(March-April 1939)

To Anti-Parliamentarians

For many years the left communist groups have been spoken of as Anti-Parliamentarians due to their opposition to parliamentary activity. We, as a matter of fact, have the title APCF. During the reformist era of capitalism this title although long-winded was quite correct. It differentiated us from the parliamentary socialists in the labour movement.

During the upswing period of capitalism, when it was developing and expanding, it was possible to grant concessions to the working class because of the increase in productivity and the resultant increase in profits. These reforms however, were seldom granted without much struggle. There were victories and defeats in both wings of the movement.

The present period of capitalist decline is one in which no concessions are possible for the working class. Further, we have definitely left the era of democracy, the era of free competition. This democracy which served the conflicting interests of small capitalists during the developing stage, is now no longer compatible. Monopoly capitalism in a period of permanent crisis and war finds dictatorship and terror the only means to ensure it a tranquil proletariat. The abolition of the right to strike and its 'fifth column' activity -- despite the fact that it has completely captured the official Trade Union and Labour Party organisation -- demonstrates this excellently.

Democracy, Parliamentarism and the Parliamentary organisation become obsolete and cannot be tolerated. Britain follows Germany in putting forward only one candidate for election. Fascism is being introduced with the aid of the Labour Party which is completely incapable of taking an independent working class position.

This development renders the controversy of the parliamentarians in the movement with the left communist groups obsolete. The name anti-parliamentary therefore is historically outdated and should be discarded. In its place the better title council communism should be used as it designates as a name the major principle difference between the old and new labour movement. This difference on the role that organisation plays in the class struggle and in the revolution is of increasing importance, while the question of parliamentary activity is of very much decreasing importance.

In contradistinction to the old form of party organisation, universally common to the parliamentary politicians in the old labour movement, the new labour movement holds that the workers' committees, the soviets, the workers' councils of action, are the real fighting organisations of the working class.

Therefore let us pass the name APCF into the keeping of history.

Let all similar groups likewise discard their sectarian labels and unite under a common banner. Co-ordination is becoming a vital necessity to make the best use of our combined resources. Meantime, with group autonomy, let us all adopt, say, the name The Council Communists, so that under this banner the scattered revolutionary groups can gather together as groups of council communists capable of aiding the workers in the struggle. When a lead is necessary, giving a lead; where criticism is necessary, giving criticism. But all the time remembering that this is a class struggle and the class needs of the workers transcend all.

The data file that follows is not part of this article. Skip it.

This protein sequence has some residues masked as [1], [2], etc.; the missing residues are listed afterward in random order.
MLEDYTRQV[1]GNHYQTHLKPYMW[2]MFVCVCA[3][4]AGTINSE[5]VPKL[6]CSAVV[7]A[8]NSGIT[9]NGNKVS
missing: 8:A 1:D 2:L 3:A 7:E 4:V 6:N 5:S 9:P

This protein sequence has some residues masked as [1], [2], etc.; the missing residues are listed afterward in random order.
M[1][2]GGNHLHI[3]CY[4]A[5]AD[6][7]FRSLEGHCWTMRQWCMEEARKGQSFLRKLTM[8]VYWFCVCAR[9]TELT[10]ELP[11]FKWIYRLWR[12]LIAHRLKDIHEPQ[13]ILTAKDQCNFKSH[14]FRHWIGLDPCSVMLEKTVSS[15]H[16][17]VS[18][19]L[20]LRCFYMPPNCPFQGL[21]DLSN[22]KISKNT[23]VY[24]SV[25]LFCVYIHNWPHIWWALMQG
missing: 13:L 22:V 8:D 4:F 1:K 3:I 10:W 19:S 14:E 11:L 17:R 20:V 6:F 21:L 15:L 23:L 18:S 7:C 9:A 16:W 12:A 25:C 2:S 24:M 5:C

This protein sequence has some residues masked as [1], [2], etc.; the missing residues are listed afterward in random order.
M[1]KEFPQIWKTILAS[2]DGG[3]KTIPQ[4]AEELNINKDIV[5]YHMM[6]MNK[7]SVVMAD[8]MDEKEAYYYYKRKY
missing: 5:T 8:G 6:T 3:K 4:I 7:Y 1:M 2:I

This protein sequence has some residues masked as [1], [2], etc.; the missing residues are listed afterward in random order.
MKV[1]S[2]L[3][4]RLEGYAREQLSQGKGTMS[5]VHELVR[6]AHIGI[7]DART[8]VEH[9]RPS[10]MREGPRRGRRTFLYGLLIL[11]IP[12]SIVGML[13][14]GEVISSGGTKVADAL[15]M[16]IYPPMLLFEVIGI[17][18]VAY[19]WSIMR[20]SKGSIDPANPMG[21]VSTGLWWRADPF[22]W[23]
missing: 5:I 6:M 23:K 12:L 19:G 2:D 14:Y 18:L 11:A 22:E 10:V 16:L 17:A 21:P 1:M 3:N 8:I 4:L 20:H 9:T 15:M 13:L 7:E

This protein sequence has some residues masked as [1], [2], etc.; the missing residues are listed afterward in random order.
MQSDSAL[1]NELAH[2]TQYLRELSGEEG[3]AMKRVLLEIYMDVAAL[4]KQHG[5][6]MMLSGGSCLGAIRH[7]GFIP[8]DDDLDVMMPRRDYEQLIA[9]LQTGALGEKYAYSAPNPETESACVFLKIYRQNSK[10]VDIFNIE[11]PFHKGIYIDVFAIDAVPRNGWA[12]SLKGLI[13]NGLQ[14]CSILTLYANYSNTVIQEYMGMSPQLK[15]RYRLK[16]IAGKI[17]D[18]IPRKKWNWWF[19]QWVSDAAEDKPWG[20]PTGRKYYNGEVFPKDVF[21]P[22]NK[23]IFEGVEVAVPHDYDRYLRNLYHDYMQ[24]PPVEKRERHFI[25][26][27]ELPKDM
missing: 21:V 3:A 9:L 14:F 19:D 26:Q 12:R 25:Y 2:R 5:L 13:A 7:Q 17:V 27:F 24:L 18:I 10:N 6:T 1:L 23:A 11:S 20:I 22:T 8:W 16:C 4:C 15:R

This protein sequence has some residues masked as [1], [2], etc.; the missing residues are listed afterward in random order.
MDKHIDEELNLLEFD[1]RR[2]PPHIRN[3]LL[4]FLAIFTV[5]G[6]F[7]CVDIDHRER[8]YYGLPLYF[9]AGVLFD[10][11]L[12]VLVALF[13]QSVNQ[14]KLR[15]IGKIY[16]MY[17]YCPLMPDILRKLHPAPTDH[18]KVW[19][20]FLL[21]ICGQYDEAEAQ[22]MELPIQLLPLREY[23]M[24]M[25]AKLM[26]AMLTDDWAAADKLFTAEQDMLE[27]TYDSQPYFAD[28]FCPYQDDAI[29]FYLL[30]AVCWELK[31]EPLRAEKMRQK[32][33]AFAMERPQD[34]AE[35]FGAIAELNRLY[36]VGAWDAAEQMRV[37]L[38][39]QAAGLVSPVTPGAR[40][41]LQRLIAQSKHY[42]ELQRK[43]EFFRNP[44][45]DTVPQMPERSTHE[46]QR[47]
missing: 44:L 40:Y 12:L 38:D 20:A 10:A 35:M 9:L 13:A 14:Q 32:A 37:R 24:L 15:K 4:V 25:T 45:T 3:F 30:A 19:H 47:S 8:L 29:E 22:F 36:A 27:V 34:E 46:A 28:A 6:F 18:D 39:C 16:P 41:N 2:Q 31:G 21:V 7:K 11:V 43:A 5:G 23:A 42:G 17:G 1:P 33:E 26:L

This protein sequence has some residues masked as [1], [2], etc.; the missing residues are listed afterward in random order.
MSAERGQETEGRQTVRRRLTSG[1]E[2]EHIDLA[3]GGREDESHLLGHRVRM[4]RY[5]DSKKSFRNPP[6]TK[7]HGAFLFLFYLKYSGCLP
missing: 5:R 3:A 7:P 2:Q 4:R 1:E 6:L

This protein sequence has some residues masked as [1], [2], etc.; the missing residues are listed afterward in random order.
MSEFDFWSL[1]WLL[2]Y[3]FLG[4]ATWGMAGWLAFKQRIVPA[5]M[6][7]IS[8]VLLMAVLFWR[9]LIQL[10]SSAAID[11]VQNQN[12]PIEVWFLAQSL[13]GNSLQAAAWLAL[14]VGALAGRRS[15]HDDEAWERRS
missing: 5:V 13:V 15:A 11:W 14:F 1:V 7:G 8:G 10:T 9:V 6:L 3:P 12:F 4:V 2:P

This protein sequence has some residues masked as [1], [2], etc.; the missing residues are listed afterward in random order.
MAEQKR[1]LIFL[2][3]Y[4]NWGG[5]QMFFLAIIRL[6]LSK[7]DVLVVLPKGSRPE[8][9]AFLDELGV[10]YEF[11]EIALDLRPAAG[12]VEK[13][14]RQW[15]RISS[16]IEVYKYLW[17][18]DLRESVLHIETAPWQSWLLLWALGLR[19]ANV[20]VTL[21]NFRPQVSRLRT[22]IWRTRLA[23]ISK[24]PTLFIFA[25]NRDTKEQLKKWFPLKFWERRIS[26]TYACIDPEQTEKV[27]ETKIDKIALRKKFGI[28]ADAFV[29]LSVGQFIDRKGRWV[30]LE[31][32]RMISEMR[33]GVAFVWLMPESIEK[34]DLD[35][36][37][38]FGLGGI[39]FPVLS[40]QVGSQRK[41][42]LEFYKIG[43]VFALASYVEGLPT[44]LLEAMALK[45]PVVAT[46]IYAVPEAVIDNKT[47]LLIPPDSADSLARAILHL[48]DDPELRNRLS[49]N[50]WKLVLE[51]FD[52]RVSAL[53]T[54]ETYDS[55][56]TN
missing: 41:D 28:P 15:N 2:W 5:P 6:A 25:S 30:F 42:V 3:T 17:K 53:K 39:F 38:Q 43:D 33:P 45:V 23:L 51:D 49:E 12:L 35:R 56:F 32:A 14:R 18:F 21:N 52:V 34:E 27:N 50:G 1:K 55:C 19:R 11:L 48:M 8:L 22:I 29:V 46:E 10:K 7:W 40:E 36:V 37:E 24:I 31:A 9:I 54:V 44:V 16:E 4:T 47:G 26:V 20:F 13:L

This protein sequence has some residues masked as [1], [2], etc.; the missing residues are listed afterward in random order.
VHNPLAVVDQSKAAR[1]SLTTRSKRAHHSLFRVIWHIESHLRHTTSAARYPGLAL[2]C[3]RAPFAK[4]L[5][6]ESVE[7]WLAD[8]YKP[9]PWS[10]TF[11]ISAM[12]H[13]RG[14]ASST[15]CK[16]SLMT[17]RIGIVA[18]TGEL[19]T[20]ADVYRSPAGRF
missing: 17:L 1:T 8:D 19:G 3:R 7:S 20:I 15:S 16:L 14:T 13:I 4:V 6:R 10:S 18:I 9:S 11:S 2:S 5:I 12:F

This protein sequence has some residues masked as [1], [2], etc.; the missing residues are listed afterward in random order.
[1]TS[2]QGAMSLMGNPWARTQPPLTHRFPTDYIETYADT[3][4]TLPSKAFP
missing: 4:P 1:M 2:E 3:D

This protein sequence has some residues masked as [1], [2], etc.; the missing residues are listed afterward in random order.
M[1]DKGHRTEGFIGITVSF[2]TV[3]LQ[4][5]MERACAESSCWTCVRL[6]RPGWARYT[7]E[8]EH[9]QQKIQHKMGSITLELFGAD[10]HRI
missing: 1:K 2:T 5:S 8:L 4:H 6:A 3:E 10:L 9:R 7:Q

The banner of revolutionary non-compromise is the banner of the successful social revolution. To this banner we recall the old Anti-Parliamentarians, whose experience of the past and whose comradeship is now so necessary. To this banner we call the youth who suffer the effects of capitalist war.

Now is the time to build the shock troops of the coming socialist revolution. Pending the final showdown with capitalism there will arise many issues on which all revolutionaries, irrespective of section, should agree. For such objects we ought to put our party loyalty second to class loyalty which all profess, in order to attain the maximum possible striking power. To do otherwise, as is all too common, is a dereliction of class duty.

(September-October 1940)

The People's Convention

'Against the proletariat class rule is no longer able to disguise itself', Marx

Never before in the history of the working class movement has there been a greater need for political clarity and understanding of the situation which confronts us. Yet in the face of the most acute crisis we find instead of clarity nothing but political bankruptcy and confusion.

Socialist theory and ideology have been successfully 'blacked out' and in their place has been substituted the most blatant opportunism and reaction An opportunism which finds its highest expression in the latest brainstorm of the CP The People's Convention for a People's Government.

Quite apart from the Marxian conception of the state and its function one would have thought that the collapse of German social democracy, the experience of the French popular front, and the Fascist uprising in Spain would have been sufficient to kill, for all time, the belief in parliamentary action as the road to working class power.

Apparently however, the CP are reluctant to shed their illusions and profit by past experience. So, in the face of the most ruthless manifestations of class rule the proletariat are urged to participate in a convention to achieve that historical impossibility, a People's Government.

Why do I say a People's Government is a historical impossibility? Marx, in his analysis of Capitalism, defined the state as an instrument of class rule. He perceived that the state machine was not an entity existing by itself, free from the conflicting interests of both Capital and Labour and so amenable to the interests of both that it could be taken over and used by either class according to majority rule. He realised that the state machine despite the democratic trappings was essentially an integral part of the capitalist system, a weapon of capitalist domination and oppression serving solely the interests of capital and never those of the workers.